Despite the play’s literary reputation, it was not performed until December 23,1917. It was produced and directed by Max Reinhardt (1873-1943) at Berlin’s Deutsches Theater and starred the expressionist actor Ernst Deutsch (1890-1969) as The Poet/Son. Reinhardt had purchased the rights to stage The Beggar in 1913, but he waited until political conditions in Germany had begun to change. Gusti Adler, Reinhardt’s secretary for twenty years, wrote in his biography,  But do not forget the Chinese Nightengales: Memories of Max Reinhardt, that Reinhardt produced this play when Germany “was in flux, as in a bubbling volcano.”  Adler also mentions that Reinhardt waited to stage The Beggar until he found a method of presenting expressionistic ideas on stage. This is a significant consideration since the acting, scenic/lighting elements, make-up and costume design all required a new style of presentation. The scenery for The Beggar was designed by Ernst Stern (1876-1954) who had been working with Reinhardt since 1906. Stern was one of Reinhardt’s leading collaborators and innovators. As a result, Stern was at the forefront of developing the scenic style for expressionistic theatre productions.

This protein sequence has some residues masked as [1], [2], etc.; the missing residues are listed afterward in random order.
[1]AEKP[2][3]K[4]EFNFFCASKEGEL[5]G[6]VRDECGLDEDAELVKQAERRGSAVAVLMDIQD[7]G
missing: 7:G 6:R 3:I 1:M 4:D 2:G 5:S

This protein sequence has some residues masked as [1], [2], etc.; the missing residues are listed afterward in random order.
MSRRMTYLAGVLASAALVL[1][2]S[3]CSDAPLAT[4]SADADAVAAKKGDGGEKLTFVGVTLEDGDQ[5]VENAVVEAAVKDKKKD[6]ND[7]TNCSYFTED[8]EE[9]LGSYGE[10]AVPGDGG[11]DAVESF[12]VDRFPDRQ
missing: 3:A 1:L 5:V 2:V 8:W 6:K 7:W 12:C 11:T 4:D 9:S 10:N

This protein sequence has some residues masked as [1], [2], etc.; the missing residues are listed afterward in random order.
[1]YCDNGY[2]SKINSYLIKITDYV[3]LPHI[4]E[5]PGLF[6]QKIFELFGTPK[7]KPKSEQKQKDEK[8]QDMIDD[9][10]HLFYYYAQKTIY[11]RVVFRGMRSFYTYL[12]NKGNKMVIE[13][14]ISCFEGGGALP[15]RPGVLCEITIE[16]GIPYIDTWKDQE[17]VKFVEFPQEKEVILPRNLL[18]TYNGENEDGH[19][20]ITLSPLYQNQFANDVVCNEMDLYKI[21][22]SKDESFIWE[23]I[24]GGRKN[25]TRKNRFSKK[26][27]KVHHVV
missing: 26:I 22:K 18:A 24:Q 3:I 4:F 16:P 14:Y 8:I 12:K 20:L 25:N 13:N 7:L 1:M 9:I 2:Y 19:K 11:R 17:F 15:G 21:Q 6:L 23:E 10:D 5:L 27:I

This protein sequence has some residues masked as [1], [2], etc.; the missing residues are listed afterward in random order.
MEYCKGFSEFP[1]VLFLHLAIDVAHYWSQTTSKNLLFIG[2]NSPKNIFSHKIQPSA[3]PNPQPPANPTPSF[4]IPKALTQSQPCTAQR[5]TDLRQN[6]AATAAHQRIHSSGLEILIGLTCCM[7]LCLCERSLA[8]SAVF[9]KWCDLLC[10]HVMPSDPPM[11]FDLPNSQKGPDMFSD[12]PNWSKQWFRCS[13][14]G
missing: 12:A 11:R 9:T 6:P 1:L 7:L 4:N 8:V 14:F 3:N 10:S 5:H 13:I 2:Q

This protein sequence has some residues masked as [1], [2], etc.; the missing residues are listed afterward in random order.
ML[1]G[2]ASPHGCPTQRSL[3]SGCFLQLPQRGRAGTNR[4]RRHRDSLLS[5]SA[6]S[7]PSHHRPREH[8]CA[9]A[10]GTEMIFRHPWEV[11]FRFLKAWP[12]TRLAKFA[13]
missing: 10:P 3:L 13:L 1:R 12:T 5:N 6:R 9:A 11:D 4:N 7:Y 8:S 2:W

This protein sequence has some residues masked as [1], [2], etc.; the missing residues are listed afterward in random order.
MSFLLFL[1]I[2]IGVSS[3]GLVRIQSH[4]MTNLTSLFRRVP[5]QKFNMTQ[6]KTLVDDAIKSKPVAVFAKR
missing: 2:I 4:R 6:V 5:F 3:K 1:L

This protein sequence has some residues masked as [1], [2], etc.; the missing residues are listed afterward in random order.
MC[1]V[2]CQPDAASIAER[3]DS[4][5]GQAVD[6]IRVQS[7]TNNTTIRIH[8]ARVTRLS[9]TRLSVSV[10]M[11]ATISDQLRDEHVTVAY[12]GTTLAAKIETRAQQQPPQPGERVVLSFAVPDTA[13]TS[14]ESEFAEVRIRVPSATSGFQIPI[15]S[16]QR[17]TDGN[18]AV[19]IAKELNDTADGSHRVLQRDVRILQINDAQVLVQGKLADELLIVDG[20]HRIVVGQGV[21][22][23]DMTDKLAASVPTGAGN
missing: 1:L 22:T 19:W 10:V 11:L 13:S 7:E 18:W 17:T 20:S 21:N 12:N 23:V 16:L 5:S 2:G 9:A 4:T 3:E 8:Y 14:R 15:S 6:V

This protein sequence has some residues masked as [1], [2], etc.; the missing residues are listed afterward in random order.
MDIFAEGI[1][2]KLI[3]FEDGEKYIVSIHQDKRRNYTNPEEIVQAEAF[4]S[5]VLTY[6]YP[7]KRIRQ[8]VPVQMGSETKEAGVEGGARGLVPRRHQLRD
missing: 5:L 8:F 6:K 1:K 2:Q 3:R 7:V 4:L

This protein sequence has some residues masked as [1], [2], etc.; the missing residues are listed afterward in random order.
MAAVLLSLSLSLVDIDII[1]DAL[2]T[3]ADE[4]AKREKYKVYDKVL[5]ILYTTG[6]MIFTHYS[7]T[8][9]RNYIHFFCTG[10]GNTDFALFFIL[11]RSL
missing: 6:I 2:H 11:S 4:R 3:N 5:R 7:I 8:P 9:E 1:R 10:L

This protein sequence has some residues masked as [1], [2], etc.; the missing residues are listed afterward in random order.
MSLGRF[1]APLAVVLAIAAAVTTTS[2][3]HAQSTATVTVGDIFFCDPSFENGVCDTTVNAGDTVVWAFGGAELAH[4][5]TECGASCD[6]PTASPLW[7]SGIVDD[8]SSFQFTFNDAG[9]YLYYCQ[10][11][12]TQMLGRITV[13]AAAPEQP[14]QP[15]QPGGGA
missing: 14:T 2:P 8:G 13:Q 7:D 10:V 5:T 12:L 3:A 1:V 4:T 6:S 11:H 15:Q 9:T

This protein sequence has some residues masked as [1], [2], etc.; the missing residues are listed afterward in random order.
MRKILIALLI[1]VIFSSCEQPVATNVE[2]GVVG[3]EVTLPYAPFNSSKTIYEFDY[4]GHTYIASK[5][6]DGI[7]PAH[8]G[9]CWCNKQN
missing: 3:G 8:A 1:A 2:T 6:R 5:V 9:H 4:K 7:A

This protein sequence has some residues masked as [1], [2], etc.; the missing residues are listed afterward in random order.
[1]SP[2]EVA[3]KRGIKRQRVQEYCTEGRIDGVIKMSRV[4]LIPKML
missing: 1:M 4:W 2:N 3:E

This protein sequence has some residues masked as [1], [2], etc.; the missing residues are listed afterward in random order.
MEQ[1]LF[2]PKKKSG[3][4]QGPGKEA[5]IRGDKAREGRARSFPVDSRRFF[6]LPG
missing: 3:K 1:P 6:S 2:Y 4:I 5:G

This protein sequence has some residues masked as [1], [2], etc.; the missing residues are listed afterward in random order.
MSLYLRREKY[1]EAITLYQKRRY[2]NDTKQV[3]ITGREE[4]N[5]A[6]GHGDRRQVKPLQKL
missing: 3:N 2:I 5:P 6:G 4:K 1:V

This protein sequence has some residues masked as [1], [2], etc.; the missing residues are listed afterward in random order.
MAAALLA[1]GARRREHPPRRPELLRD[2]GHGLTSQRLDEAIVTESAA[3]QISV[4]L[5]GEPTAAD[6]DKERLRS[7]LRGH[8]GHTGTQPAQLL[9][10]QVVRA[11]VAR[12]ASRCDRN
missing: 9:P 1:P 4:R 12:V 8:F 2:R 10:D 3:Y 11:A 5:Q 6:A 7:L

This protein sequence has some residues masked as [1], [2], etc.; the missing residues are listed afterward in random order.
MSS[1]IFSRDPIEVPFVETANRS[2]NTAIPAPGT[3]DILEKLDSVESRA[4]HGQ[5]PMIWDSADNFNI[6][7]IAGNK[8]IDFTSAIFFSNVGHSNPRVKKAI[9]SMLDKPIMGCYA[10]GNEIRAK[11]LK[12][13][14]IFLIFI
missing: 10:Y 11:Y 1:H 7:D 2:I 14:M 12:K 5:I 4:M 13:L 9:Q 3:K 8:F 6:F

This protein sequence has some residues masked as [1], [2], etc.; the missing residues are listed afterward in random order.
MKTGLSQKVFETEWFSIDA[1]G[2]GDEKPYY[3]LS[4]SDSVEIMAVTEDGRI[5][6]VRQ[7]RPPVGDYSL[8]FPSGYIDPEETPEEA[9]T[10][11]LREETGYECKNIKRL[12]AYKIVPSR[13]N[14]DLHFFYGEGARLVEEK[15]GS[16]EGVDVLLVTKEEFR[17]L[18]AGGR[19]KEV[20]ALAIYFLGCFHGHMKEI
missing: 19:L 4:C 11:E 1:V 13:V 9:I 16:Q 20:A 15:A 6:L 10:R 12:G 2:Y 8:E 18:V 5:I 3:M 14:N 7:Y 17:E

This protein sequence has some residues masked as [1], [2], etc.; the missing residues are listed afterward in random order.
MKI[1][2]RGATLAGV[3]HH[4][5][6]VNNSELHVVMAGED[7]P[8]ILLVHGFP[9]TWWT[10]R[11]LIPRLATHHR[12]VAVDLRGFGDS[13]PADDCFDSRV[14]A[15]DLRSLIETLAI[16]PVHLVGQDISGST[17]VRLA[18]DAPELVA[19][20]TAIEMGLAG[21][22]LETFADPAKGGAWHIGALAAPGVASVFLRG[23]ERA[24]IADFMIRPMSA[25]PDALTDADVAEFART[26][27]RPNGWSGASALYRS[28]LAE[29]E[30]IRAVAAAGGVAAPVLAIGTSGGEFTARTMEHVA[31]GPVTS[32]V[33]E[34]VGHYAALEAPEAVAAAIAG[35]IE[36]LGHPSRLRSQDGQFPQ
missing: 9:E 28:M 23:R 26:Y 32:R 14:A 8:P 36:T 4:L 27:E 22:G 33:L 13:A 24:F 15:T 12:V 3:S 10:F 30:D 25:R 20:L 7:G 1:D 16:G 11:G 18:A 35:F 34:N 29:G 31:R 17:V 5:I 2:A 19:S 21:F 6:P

The Beggar became even more famous after Reinhardt’s production.  It was staged in major German cities including Cologne in 1919. The early expressionist plays were not performed outside of Germany until 1922 when The Theatre Guild in New York City undertook a production of From Morn to Midnight by Georg Kaiser (1878-1975).

Although The Beggar was not presented on stage in the United States and England, it was mentioned in numerous newspapers and books published after the war ended. German language newspaper articles in the United States touted the play due to its popularity in Germany on stage as well as its mention in many publications.

The Beggar was not meant to be a conventional theater piece by any stretch of the imagination. It was meant to serve as a communal experience that could begin to bring about changes in how individuals thought about society. Sorge believed it was the artist’s task to change the world and save all suffering human-beings.

PHOTO: J.L. Styan. Max Reinhardt. Cambridge: Cambridge University Press, 1982.